The safeguards in paragraph 8 of Schedule 23 to the Coronavirus Act 2020 created an important caveat to the above. It restricts the “conduct of proceedings wholly as video proceedings” by confining them to a specified range of “preliminary or incidental” proceedings in relation to various appeals or trials. These safeguards will be removed from the Criminal Justice Act 2003 when Schedule 23 of the Coronavirus Act 2020 expires in March 2022.


The 2020 Act therefore contained safeguards that this Bill does not. The Bill could allow criminal trials to be held remotely without consent from the defendant. This unabated expansion of remote hearings without these safeguards or caution is unadvisable, and we would recommend that these safeguards are written back into the Bill.


This far-ranging provision operates on an assumption that everybody has the ability to engage with an online process. A May 2020 independent evaluation of video links by the Sussex Police and Crime Commissioner found several worrying issues that question this assumption. We noted our concerns then, that use of video was shown to have the following effects (when compared to traditional in-court appearances by defendants):

In many areas, the speed at which the pandemic forced changes to courts practice has outpaced the adequacy of existing court technology to support remote hearings during Covid-19. It is vital that legislation to allow remote hearings should not be introduced ahead of the reform programme's ability to deliver the systems needed to support them.


Further, Covid-19 has brought to light the impact of digital exclusion on the ability of a defendant to engage meaningfully with the process. The Lloyds Essential Digital Skills Report 2021 found that 19% of people in the UK are unable to access the Internet, a significant proportion of which are nearly completely digitally excluded.


In evidence to the previous Justice Committee’s inquiry into Courts and Tribunal Reform, we said that “[s]teps must be taken to ensure that the reform programme is compatible with retaining an open, transparent and fair justice system that is accessible to all”. We would reiterate this strongly in the context of the above proposed legislative changes.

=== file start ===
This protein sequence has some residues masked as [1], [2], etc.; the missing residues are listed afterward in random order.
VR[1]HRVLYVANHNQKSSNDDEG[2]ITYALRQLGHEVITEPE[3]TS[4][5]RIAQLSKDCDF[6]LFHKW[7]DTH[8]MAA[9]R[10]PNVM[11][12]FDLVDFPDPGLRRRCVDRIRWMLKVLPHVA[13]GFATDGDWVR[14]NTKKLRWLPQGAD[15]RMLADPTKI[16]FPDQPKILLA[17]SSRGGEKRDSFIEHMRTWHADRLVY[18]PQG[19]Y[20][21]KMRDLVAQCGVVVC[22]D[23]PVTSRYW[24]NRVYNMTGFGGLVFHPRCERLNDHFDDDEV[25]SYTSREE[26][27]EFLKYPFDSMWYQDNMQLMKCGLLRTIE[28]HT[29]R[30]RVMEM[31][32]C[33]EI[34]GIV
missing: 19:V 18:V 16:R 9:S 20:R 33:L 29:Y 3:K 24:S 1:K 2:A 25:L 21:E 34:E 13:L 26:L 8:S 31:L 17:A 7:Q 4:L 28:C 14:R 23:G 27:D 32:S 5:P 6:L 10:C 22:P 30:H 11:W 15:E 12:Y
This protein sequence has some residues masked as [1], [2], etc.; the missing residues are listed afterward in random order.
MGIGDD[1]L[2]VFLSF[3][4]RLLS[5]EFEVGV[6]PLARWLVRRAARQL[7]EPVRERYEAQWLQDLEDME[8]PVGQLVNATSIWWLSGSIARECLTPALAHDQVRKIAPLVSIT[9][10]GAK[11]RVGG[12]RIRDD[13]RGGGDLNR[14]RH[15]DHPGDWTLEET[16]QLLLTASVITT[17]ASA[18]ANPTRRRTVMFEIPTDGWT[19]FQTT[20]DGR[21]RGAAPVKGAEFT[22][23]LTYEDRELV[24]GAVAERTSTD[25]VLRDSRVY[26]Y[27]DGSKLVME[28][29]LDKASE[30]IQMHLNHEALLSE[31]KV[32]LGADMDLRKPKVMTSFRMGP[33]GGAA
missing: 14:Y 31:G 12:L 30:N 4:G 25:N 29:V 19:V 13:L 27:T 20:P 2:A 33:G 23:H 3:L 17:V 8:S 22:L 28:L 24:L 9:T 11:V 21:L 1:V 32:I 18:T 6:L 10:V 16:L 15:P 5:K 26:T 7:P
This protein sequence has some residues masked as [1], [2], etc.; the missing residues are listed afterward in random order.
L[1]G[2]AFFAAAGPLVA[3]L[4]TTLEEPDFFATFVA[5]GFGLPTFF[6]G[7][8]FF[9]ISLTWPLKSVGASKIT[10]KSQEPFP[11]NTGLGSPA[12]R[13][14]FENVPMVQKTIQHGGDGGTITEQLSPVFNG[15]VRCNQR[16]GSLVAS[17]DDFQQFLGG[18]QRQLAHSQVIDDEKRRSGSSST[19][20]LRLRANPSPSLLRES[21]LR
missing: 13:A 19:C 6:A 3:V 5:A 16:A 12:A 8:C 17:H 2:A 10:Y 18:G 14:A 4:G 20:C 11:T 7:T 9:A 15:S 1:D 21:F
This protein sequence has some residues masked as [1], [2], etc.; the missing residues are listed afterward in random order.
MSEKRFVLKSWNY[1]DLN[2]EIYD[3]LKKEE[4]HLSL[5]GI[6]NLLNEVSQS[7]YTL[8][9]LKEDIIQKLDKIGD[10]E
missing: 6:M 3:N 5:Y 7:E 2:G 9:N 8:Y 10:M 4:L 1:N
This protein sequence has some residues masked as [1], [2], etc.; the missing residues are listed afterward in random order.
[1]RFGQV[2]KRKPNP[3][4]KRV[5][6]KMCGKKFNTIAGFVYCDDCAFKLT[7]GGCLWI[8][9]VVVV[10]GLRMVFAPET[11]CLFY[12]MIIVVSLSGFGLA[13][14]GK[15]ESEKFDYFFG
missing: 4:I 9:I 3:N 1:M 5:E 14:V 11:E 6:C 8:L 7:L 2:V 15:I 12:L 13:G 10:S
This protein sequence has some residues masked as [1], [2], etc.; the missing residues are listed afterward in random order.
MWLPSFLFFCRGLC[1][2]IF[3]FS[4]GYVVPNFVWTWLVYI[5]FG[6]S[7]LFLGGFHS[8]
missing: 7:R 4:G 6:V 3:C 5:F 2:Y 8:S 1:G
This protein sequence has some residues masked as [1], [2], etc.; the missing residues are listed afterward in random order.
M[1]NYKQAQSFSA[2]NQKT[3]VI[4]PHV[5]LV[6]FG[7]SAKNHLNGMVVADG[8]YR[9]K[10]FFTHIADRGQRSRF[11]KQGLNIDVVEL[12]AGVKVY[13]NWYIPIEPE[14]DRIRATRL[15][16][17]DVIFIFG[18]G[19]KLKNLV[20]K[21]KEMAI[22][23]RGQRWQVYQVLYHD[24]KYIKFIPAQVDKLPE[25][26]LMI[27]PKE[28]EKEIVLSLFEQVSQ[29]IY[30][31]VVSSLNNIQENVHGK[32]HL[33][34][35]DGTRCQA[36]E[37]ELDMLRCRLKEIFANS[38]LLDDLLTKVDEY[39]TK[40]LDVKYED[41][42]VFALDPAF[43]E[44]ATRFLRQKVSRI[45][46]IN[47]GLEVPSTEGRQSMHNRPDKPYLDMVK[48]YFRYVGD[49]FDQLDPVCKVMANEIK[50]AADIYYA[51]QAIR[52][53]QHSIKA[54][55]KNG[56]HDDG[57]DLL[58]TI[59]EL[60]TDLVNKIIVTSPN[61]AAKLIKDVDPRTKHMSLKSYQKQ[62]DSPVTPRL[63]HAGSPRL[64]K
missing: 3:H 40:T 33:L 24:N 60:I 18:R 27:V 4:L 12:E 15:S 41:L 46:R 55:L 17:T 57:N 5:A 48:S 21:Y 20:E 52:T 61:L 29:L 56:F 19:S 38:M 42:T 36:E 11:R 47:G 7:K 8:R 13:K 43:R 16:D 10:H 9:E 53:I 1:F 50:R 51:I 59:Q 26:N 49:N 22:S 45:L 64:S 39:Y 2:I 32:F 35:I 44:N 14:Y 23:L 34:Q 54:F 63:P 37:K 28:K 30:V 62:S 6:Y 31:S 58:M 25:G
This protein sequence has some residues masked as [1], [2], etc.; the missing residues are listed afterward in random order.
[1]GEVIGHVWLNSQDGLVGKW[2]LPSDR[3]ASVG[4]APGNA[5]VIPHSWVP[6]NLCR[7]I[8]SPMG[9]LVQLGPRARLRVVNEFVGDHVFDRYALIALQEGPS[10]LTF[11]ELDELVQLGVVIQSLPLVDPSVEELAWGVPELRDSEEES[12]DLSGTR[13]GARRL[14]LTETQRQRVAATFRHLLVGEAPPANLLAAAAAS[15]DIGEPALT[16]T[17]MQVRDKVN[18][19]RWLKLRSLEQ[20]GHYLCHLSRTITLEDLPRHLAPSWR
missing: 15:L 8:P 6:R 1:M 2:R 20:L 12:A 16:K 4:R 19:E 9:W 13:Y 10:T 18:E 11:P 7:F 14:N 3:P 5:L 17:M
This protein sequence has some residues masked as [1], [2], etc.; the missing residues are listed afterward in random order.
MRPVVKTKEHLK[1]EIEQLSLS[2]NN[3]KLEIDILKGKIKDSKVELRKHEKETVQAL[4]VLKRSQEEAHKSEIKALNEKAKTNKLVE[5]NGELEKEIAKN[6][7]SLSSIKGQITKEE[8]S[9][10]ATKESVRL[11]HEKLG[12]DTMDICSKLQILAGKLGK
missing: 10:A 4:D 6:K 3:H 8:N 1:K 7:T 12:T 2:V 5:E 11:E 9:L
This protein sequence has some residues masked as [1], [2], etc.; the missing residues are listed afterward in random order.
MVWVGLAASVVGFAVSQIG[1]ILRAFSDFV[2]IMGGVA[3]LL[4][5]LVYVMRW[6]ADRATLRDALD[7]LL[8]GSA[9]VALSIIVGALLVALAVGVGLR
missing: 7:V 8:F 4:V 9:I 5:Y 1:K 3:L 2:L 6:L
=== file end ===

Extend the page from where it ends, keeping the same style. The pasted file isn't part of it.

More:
ii)                   Online pleas and the Single Justice Procedure


We have above explained our concerns about online pleas and the Single Justice Procedure from the perspective of transparency and accountability. We also have concerns from the perspective of fair and effective participation. If the whole process is conducted without individuals being present, they may not fully appreciate the implications. Individuals may not be able to access, or realise the importance of, legal advice.


Underlying the Single Justice Procedure is a serious process regarding a criminal offence, but as the system may appear to be administrative rather than judicial, people may not realise the importance of responding and thus risk ending up with a criminal conviction without entering a plea.


It is therefore essential that information provided to defendants about the process must be clear and accessible. The loss of credit for guilty pleas and resulting additional costs, should be properly explained. Such information must also emphasise that pleading guilty will lead to a criminal conviction (and therefore a criminal record and the consequent implications of that).

We have expressed concerned about the march towards online pleas in spite of this, and that enough information is not being given to defendants to understand the gravity of the situation. The MA would like to see more to be done to inform defendants about the process.

January 2022

[1] The predecessor Committee’s final report is here. The MA’s evidence submission to that inquiry can be found here.